Since the pandemic unfolded, one of the most-used keywords for the way we live is flexibility.
Now, towns across the United States are asking if the old, rigid approach to zoning meets our evolving needs.
Take Seattle. There, the City Council has just decided to let condo and rental towers replace a string of struggling retail buildings along Third Avenue. The goal? Residential high-rises over storefronts. Taller towers (up to 440 feet — more than double Seattle’s prior height limit) will soon be allowed, as part of a downtown revitalization effort.
Councilmember Andrew Lewis summed things up: “Downtowns have to evolve.” The entire council agreed — though some still opposed this particular change, believing that it doesn’t go far enough in creating affordable units for the city’s downtown core.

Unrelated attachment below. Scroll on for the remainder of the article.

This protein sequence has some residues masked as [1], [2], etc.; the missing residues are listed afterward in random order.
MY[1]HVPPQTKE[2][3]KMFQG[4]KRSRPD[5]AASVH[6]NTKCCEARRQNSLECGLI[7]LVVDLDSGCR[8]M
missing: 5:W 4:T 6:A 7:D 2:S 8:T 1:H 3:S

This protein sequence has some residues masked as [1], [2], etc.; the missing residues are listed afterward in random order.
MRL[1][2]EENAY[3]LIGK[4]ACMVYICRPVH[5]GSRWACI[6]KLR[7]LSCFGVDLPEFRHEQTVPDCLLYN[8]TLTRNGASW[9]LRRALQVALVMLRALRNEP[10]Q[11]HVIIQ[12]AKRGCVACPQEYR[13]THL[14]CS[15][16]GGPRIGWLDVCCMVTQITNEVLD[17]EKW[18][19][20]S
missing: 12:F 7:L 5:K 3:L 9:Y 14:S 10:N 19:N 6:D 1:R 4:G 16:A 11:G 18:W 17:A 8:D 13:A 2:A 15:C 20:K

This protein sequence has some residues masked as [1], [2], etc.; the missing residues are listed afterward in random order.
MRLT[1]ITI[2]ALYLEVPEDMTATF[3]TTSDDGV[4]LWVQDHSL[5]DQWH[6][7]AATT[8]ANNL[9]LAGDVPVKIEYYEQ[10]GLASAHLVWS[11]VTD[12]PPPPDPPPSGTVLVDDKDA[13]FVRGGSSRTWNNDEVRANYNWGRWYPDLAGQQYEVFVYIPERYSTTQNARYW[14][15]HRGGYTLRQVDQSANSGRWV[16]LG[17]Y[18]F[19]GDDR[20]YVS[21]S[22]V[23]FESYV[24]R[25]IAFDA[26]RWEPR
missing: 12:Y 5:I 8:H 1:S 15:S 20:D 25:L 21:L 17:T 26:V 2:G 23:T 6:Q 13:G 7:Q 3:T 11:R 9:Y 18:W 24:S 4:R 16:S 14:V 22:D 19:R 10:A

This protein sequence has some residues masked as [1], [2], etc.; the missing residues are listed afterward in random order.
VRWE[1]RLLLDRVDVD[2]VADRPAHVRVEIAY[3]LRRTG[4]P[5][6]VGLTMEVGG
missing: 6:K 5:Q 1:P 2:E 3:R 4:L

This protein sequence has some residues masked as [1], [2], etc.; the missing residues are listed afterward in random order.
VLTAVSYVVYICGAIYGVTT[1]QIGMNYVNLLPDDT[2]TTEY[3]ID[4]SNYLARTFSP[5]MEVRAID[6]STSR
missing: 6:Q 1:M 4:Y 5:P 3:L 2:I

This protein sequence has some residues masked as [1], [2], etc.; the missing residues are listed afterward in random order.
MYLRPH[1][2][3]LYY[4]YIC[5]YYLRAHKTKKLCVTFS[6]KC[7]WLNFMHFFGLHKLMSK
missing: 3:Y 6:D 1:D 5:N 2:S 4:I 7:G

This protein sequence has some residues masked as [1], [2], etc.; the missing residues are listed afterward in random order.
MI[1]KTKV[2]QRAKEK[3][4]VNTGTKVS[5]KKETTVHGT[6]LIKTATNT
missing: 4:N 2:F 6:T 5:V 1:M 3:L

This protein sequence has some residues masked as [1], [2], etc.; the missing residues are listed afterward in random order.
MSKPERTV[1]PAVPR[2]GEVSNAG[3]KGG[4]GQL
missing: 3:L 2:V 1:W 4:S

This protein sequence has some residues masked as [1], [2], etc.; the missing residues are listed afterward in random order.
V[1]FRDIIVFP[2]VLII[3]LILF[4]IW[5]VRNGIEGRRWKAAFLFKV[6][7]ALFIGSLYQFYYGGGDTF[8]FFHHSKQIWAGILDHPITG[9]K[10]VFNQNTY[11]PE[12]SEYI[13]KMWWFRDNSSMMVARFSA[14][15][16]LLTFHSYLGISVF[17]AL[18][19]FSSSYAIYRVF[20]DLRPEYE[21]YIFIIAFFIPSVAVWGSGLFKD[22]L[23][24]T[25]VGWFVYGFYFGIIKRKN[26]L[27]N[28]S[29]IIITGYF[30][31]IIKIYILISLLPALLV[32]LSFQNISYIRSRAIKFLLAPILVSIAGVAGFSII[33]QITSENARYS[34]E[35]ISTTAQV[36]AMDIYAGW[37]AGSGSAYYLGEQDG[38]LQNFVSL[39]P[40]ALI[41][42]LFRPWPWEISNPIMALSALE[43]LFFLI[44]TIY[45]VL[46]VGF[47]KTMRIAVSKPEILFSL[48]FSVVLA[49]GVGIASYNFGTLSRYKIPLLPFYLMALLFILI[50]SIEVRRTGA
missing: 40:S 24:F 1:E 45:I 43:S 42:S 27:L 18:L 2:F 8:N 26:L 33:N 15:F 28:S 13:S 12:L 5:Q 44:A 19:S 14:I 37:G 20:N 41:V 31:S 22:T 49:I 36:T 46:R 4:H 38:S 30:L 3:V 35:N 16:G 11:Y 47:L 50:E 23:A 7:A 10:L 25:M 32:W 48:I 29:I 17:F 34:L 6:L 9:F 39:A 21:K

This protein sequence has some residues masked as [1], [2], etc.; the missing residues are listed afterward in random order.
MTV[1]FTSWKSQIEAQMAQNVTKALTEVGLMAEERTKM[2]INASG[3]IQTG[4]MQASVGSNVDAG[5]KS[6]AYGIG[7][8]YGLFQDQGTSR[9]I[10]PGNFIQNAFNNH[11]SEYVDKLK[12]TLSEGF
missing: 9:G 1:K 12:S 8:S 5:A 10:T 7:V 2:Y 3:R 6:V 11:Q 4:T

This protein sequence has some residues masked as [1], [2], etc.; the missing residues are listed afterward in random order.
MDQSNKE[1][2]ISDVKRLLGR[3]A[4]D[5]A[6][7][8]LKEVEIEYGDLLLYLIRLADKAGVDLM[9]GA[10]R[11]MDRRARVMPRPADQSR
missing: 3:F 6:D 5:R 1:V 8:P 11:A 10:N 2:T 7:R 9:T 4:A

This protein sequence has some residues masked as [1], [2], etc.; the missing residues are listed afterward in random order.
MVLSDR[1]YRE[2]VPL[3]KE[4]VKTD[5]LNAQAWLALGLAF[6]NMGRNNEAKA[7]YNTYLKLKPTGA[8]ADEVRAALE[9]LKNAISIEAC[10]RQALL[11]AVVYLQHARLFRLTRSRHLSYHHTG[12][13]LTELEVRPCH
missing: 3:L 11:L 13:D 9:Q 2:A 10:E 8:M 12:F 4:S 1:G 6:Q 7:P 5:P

That said, Seattle’s point is made. Struggling commercial downtowns are fair game to convert — at least partially — into residential zoning.
You have big plans for your home. You might have a native garden in mind. Or your plans might involve putting a little cottage in back of the main house. Maybe it’s a solar system you want. Or maybe it’s a simple, rustic fence. Perhaps you’re keen to start a home-based business, or offer space to college students.
But what happens if your best-laid plans collide with your town’s zoning rules?
That doesn’t mean you’ve hit a wall. A deviation from the rules might be OK — with permission. Often, this means requesting a variance. Without further ado, here are a few practical things to know about variances.